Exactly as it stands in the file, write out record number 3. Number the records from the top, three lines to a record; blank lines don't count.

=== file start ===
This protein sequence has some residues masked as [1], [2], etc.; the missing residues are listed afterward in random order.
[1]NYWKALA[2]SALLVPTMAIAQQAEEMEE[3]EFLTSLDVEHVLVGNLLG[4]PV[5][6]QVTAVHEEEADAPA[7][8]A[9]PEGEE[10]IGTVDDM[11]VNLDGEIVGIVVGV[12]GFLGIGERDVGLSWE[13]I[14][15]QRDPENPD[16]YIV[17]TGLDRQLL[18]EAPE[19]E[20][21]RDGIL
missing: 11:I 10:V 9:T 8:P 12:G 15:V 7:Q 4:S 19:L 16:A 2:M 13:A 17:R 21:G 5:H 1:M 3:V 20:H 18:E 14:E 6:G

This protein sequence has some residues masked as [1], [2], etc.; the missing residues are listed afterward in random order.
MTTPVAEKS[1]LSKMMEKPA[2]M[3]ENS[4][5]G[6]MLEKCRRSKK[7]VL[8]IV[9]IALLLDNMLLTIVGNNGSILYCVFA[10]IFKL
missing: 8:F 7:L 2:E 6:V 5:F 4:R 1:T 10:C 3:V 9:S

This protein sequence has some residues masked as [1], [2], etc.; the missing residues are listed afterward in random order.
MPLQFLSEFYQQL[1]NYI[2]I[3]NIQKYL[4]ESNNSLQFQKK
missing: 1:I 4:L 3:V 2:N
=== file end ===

This protein sequence has some residues masked as [1], [2], etc.; the missing residues are listed afterward in random order.
MPLQFLSEFYQQL[1]NYI[2]I[3]NIQKYL[4]ESNNSLQFQKK
missing: 1:I 4:L 3:V 2:N